Friday, April 6, 2012

Overlooked Gems #28: Metropolitan

Grade: 95 (A)

Whit Stillman’s new film Damsels in Distress comes out this weekend, and for many it’s a welcome return for one of the most original and influential comedic filmmakers of his generation. Stillman made a big splash in the 90s with his “yuppie trilogy” of Metropolitan, Barcelona, and The Last Days of Disco, before disappearing for over a decade. His droll, incisive, self-critical, and ultimately empathetic portrayal of upper-class Manhattanites influences the films of Wes Anderson and Noah Baumbach, filmmakers who have emulated his films’ best qualities while putting their own unique take on it (whereas too many modern indie filmmakers take the quirk and inherent pretensions of said characters without extending any understanding or warmth). Stillman’s absence has led to a diminished recognition among film circles, and so a revisit to his debut film Metropolitan is in order.

Princeton undergraduate Tom Townsend (Edward Clements) is a middle class young man with admiration for obscure socialist Charles Fourier and a dislike for bourgeois parties and skepticism for upper-class values. Over the Christmas break of his first year of college, he falls in, seemingly by chance, with a group of upper-class young socialites. Among the group Audrey Rouget (Carolyn Farina), a young debutante who takes an immediate liking to Tom; Nick Smith (Chris Eigeman), a Harvard cynic who grooms Tom as “one of them”; and Charlie Black (Taylor Nichols), a bourgeois-philosopher who loves Audrey and is suspicious of Tom. At first, Tom goes only because he was invited and has little else to do, but he bonds with Nick and develops a deep respect for Audrey despite his infatuation with ex-girlfriend Serena (Ellia Thompson), who’s dating the pompous, questionably-valued Rick (Will Kempe).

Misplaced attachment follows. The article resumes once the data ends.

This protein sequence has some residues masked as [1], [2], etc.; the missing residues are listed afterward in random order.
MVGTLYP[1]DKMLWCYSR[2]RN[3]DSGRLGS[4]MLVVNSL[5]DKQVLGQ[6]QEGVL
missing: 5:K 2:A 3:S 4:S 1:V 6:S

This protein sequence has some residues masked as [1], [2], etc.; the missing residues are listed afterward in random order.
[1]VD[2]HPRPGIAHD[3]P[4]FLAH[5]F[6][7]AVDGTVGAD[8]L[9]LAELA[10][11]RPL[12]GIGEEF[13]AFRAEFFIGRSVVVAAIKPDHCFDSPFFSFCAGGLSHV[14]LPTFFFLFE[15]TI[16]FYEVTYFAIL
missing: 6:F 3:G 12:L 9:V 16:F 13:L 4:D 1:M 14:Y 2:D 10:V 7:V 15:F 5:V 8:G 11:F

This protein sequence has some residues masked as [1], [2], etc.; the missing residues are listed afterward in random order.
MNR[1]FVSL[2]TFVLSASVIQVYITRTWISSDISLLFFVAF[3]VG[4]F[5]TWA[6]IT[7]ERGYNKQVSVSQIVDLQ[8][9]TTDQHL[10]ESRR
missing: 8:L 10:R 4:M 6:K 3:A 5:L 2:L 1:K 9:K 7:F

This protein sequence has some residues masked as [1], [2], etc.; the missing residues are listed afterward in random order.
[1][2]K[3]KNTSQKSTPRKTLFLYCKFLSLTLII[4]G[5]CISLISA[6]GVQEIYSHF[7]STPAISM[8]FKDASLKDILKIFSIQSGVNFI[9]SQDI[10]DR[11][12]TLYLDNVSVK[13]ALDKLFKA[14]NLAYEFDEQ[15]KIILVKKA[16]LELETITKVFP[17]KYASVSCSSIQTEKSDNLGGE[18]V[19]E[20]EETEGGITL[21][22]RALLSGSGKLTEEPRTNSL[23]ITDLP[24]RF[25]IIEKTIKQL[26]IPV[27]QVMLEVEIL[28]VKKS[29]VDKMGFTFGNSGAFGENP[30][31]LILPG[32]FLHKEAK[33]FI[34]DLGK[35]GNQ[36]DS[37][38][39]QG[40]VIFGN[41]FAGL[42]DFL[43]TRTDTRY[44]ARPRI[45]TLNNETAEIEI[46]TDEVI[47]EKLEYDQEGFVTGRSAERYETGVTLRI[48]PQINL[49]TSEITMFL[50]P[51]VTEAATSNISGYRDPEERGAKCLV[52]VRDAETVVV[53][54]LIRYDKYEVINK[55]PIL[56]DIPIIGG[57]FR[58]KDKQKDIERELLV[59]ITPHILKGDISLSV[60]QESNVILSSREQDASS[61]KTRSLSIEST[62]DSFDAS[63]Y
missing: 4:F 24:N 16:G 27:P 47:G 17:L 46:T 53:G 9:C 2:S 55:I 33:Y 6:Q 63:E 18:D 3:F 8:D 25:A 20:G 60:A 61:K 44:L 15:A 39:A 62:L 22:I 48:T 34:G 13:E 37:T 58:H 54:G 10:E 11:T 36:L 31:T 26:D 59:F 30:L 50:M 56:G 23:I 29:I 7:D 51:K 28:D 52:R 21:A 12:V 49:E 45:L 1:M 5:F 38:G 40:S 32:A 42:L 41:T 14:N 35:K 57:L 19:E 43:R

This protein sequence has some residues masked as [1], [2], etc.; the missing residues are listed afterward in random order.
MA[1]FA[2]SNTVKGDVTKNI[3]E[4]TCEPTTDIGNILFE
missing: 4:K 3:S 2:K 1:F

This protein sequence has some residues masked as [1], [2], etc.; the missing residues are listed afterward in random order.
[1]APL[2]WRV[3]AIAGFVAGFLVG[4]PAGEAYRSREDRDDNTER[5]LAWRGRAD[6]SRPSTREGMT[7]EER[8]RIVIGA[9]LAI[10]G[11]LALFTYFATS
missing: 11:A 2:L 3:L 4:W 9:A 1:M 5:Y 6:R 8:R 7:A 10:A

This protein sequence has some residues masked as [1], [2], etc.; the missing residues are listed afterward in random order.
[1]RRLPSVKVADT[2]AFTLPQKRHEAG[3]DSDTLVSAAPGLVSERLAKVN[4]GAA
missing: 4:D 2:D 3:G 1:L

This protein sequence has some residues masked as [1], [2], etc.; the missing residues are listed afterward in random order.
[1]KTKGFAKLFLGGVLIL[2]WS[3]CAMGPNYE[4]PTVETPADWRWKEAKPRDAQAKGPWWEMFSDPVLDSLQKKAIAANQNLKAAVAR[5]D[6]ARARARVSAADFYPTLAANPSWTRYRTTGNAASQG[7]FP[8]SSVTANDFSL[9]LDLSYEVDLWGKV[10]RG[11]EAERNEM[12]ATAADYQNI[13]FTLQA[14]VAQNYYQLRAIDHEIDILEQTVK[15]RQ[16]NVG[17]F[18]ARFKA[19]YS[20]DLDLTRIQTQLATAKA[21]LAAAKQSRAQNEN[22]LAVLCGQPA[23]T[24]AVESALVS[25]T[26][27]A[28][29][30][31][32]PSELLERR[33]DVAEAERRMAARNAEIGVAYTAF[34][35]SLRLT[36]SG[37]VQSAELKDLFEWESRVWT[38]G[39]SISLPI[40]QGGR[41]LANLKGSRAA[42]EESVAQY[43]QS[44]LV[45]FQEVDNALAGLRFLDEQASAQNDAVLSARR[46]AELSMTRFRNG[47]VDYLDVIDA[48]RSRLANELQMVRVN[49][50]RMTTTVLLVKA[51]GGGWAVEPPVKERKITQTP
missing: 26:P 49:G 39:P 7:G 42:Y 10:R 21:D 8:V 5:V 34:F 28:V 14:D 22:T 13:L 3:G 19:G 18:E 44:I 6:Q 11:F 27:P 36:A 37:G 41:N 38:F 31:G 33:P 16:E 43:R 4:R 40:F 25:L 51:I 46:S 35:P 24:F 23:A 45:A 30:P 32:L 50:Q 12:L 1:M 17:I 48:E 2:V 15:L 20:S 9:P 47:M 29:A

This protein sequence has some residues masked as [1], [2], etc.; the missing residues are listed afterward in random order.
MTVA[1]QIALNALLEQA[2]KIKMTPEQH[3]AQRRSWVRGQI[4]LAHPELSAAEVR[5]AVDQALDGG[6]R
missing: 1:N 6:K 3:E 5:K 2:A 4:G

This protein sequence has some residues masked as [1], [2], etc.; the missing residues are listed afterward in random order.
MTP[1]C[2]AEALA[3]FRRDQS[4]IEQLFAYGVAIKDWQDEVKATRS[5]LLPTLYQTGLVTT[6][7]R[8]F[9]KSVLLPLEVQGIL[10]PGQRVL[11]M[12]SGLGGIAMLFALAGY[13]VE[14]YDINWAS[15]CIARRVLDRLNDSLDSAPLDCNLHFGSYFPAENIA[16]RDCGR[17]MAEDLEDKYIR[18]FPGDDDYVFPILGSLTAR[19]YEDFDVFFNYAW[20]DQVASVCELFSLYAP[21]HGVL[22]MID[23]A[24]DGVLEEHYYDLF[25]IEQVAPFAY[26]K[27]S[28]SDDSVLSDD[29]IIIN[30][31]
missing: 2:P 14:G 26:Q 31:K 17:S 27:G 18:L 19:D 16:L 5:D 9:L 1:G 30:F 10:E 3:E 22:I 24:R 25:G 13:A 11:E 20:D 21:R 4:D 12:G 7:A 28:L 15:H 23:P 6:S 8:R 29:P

Much has been said about Stillman’s terrific, witty dialogue (his screenplay for Metropolitan was Oscar-nominated, although it lost, ludicrously, to Ghost), but his skill as a filmmaker with a strong sense of visual storytelling is underrated. Stillman frames Tom as an outsider amongst a strange and often beautiful world only to have him slowly grow closer (in both proximity and emotional attachment) to his new group of friends. When the group gets together to play a “dangerous” game of Truth (not Truth or Dare, just Truth), he puts Audrey in the middle of her two ostensible love interests, Tom and Charlie. Charlie fights for Audrey, who doesn’t want to play, but she’ll play if it gives her a chance to be closer to Tom. When Nick later reveals that he made up a nasty story about another character, he’s filmed alone, as opposed to the reverse-perspective of an entire room against him. Too many independent filmmakers believe their dialogue can carry their film (often it doesn’t even stand well on its own), but Stillman shows an understand on how to use a visual medium.

Stillman’s grasp of how these people talk cannot be understated, however- he grew up in the world of the upper-class New Yorkers as a child of divorce (like Tom), living with his less well-to-do mother. He understands Tom’s alienation, but he also sympathizes with a group of young people with high social expectations- anything they do that’s less than spectacular will be deemed a “failure”. Stillman doesn’t hide the hypocrisies of the self-described “urban haute bourgeoisie”- they’re vain, they criticize books they haven’t read, they knock snobbery while being snobs of their own kind, they criticize a social structure that benefits them, and they display the same flaws as the people they dislike. But they’re not stupid, the actors who play them are intelligent enough to handle the dialogue (particularly the hilariously cynical Eigeman and the warm-hearted Farina), and in a world of independent films filled with smugness, that’s what counts.

Did you know that you can like The Film Temple on Facebook and follow @thefilmtemple on Twitter? Well you do now!

No comments:

Post a Comment